Is China Winning a Rigged Game Against Your Money?

China is now using a depressed yuan to help buttress its weakening economy brought on by exploding private and public debt. According to an article in MarketWatch, Michael Arone, chief investment strategist for State Street Global advisors, feels the depreciation of the yuan poses a more serious danger to the global economy than Brexit.

The day of the Brexit referendum, June 23, 2016, Chinese officials quietly provoked a 1% decline in the value of the yuan against the dollar. This concluded to be the biggest one-day devaluation of that currency since August 11, 2015, the date many financial experts attribute to the global market disaster later in the month.
The current devaluation, according to Arrone, may be a sign of contraction in China’s economy, and could represent an effort to sustain slowing GDP growth by exporting deflation to protect that nation’s exports. Since bad debt could very well cause China’s economy to plummet, the weakening yuan (or renminbi) is the country’s way of finding an acceptable way to deleverage its debt.
China has the highest corporate debt ratio in the world. The International Monetary Fund predicts the nation’s potential losses from defaults of corporate loans could easily exceed 7% of its GDP.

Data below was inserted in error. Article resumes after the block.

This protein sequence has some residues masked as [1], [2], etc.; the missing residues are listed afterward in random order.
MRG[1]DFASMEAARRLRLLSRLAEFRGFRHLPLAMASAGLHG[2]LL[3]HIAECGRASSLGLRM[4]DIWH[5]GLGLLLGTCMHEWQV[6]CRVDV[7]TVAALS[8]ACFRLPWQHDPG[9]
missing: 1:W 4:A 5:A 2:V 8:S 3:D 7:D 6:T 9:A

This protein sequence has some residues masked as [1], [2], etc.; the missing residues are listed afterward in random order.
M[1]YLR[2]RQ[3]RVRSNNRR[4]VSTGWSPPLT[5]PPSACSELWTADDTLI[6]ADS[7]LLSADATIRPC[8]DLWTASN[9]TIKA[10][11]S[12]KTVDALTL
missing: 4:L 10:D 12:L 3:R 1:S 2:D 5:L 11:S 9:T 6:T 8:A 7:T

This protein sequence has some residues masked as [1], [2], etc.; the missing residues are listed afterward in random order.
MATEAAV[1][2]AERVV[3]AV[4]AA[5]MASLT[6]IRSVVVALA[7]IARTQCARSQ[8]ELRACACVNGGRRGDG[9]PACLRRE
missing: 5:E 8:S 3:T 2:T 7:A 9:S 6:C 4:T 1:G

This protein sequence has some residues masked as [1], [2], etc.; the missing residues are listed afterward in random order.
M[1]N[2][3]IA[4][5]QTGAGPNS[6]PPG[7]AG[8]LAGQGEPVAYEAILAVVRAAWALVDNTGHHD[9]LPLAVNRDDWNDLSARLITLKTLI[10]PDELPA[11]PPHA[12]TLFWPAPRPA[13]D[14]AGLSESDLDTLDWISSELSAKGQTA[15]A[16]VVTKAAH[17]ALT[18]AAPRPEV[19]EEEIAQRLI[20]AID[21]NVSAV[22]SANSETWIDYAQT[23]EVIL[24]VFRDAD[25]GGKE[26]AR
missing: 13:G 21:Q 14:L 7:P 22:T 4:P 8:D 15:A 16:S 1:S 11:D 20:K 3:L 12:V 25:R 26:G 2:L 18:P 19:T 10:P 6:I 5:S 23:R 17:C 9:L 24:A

But the weakness of the yuan disguises an even more pressing economic situation. While stringent capital controls have somewhat managed to limit capital flight from China, Chinese officials have cleverly found ways around the problem. Fears about capital flight had helped prompt the last two global equity liquidations.
A third such selloff could trigger weakness in the global economy, a decline in equity markets, and a widespread move to gold by as a safe haven by a large segment of the investment community. Obviously, such a move would trigger a big rise in the price of the shiny metal.
The second force that could drive gold is its current ratio to other commodities. The factor customarily used for other commodities is the Commodities Research Bureau Index or CRB. The ratio of the gold price divided by the CRB index is currently 7.3, a multi-decade high. While most commodities have climbed in price since 2000, gold has moved up about six times as much. Certainly one of the reasons for this is that gold, like the other precious metals, is a financial commodity – indeed, the most important financial commodity.
The devaluation of the Chinese yuan, and the ratio of gold to the CRB lay the groundwork for gold’s aggressive climb. Recent inactivity on interest rates domestically with the Fed’s meeting last week poise a further catalyst.
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